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The final note on Jesus bearing shame is that Jesus transforms shame. As stated above, there are two aspects of shame: Shame before God and shame before human beings.

Now both strains of shame flow from the shame of sin before God. Shame before human beings is an opportunistic disease, taking advantage of the judgment of God. However, when Christ weds the soul, the shame is erased in covenant love.

Yet, the shame of men seeks to lay hard upon our hearts and thus enslave us – and perversely keep us from Christ that we may not be shamed before men:

41 Then they left the presence of the council, rejoicing that they were counted worthy to suffer dishonor for the name. 42 And every day, in the temple and from house to house, they did not cease teaching and preaching that the Christ is Jesus. Acts 5:41–42 (ESV)

Witherington explains the transformation here:

Vv. 41–42 serve as a summary conclusion to the previous episode. Paradoxically, the apostles rejoiced in their suffering, because it was received as a result of their bold witness to Jesus. Though from human point of view being flogged amounted to being shamed or dishonored, from the disciples’ viewpoint, which involved a transvaluation of normal ancient values, it was considered an honor. The apostles were in no manner hindered or inhibited in their teaching because of this experience. Rather they continued to teach every day in the temple and from house(church) to house(church), proclaiming Jesus to be the Jewish Messiah.

Ben Witherington, III, The Acts of the Apostles: A Socio-Rhetorical Commentary (Grand Rapids, MI: Wm. B. Eerdmans Publishing Co., 1998), 240. Jesus, having been weighted with the shame of sin the world, having been shamed by the world carried the shame far away.

That good news, that Gospel of Jesus carrying shame has come to lift our shame:

The world is as it is, unhappy and in trouble, simply because it rejects this Gospel. And the same holds true with the individual. Are you in some grievous trouble? Are you ashamed? Are you cast down? Are you disappointed? Are you defeated? It is all because you do not believe the Gospel of salvation and deliverance. That is why we are paying attention to this terrible condition of unbelief. I am saying all this for one reason only. God forbid that anyone should think that I am just putting up these targets in order to shoot them down. I have neither the energy nor the time to do that. No, I am sorry for people who are unbelievers. I see what they are doing, and I see what they are. But they do not see it, and it is my commission to open their eyes.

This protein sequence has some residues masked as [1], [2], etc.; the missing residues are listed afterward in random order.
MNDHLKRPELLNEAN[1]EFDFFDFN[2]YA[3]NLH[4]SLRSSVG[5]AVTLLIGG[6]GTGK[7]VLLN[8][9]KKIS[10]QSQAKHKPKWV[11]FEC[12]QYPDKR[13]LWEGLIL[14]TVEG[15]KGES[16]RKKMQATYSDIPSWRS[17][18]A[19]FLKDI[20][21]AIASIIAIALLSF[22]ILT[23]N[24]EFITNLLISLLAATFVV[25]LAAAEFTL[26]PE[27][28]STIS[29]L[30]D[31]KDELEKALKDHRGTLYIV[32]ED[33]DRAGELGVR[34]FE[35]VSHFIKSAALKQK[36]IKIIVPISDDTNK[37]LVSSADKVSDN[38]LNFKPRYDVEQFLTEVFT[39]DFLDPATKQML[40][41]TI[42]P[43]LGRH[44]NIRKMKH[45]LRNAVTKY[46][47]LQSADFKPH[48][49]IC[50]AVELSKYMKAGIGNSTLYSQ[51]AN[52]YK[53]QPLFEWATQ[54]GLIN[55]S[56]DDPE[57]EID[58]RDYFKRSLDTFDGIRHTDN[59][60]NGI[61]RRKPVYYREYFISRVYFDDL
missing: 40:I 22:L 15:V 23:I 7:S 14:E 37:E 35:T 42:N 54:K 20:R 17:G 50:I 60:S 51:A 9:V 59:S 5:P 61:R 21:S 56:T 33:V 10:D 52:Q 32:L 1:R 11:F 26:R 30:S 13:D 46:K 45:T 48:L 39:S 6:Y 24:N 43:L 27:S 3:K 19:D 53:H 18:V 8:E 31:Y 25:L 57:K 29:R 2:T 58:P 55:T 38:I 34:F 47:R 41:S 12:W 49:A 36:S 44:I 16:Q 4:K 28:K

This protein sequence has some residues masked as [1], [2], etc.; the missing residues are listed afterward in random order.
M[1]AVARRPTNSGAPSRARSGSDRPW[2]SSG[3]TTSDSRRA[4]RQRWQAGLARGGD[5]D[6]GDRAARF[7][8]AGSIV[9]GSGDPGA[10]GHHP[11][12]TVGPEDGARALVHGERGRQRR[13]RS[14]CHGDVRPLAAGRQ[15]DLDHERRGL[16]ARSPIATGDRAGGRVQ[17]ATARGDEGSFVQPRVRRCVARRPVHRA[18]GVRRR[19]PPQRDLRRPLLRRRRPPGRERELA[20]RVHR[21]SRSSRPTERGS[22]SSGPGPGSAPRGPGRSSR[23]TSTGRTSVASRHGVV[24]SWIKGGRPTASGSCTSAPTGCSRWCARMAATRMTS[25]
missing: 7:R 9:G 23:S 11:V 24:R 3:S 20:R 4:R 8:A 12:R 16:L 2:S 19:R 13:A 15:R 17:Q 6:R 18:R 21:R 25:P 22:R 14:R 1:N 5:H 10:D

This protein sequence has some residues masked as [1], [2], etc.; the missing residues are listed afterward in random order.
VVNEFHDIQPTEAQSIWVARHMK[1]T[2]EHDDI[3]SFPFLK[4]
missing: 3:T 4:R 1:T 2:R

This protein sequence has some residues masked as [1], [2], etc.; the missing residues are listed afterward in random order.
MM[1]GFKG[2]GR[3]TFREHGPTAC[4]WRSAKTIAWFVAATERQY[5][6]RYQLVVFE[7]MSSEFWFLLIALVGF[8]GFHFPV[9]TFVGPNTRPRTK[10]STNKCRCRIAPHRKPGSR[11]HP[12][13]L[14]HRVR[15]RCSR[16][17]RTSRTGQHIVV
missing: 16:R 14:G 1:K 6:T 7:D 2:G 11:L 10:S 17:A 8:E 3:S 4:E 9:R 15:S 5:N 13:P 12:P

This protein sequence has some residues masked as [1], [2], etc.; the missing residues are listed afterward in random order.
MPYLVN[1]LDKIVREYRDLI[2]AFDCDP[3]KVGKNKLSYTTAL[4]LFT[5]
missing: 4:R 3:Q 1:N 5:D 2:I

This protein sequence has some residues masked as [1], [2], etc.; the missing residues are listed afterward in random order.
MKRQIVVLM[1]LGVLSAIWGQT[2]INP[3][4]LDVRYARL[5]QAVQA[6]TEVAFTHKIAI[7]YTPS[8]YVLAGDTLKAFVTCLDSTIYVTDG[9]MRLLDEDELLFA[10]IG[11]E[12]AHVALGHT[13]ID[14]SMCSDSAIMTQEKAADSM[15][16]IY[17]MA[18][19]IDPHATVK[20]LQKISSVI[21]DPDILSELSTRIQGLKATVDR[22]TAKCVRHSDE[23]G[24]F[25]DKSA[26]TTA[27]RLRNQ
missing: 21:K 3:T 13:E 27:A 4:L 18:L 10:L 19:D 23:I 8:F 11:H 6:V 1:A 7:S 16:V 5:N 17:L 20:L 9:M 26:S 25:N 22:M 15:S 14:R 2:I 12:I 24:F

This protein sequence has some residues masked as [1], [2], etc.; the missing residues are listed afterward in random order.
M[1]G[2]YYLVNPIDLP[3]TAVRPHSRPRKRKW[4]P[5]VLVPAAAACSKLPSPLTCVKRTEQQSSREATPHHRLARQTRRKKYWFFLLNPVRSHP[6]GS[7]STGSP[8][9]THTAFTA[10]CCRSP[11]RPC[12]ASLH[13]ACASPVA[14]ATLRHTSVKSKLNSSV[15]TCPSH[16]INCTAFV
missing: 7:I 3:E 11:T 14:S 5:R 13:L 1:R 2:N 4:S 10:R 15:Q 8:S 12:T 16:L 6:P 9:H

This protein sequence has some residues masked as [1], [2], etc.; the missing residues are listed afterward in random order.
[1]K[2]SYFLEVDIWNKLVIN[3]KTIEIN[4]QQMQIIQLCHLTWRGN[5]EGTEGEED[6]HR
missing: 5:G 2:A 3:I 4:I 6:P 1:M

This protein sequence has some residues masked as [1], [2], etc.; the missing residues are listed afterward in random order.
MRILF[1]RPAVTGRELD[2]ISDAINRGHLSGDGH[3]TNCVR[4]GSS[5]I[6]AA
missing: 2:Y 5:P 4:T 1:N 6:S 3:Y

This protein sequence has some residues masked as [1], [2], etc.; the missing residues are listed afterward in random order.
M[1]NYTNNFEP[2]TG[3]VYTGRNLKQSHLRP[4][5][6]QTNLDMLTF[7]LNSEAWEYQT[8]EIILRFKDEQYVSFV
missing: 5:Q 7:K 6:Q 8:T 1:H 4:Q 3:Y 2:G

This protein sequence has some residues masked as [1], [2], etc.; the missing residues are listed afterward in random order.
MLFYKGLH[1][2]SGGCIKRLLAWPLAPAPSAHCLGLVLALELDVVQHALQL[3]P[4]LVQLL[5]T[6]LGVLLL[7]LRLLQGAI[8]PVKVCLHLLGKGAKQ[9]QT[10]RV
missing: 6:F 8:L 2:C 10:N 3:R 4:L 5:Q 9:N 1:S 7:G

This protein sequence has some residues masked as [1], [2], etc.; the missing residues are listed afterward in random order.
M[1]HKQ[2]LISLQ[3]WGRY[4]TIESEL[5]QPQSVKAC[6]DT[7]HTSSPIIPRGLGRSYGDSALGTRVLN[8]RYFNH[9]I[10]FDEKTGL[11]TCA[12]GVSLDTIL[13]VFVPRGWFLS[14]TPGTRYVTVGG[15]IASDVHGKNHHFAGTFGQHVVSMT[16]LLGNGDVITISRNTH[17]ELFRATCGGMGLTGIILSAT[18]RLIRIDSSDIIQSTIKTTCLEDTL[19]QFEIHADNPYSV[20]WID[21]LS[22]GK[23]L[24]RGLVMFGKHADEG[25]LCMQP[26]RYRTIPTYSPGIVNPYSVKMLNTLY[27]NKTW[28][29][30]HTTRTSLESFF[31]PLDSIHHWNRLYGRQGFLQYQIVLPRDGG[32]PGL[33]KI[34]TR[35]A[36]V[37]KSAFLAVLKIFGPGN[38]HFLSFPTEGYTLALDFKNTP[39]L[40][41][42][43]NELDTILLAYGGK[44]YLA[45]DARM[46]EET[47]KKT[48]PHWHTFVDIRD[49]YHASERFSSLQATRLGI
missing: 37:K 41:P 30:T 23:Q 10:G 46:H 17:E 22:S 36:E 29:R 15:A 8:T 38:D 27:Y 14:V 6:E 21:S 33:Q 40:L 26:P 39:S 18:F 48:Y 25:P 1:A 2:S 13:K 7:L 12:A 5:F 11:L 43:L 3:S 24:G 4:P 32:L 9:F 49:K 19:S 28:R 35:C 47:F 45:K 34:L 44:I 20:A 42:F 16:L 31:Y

So I am trying to do what Peter did. “If you really want to know,” he said, in effect, to the authorities, “I will tell you. You want to know by what authority and power this lame man has been healed. The answer is the power and authority of the one you rejected. Can you not see what you are doing?” Peter was concerned for their souls. He was not just getting back at them; he was not trying to be clever. He, with John, was on trial, and they knew that their lives were in the hands of these authorities, who could do whatever they liked with them. Peter was not acting. He was speaking the truth, and he wanted these people to understand. And it is in the hope that, by the blessing of the Spirit, those who hitherto have rejected this Gospel may be given to see exactly what they are doing. For this reason I am calling your attention to these words in Acts.

David Martyn Lloyd-Jones, vol. 2, Courageous Christianity, 1st U.S. ed., Studies in the Book of Acts (Wheaton, IL: Crossway Books, 2001), 36-38.

The Gospel seems like so much shame, because Jesus bore such shame.  But what the world does not see is that he bore the shame away – and it is gone. He carried the curse , destroyed death, freed those shamed by sin. The world looks and sees the cross, the but when one sees the vindication, the resurrection, we know that shame was left in the grave and now it is glory:

For I am not ashamed of the gospel, for it is the power of God for salvation to everyone who believes, to the Jew first and also to the Greek. Romans 1:16 (ESV)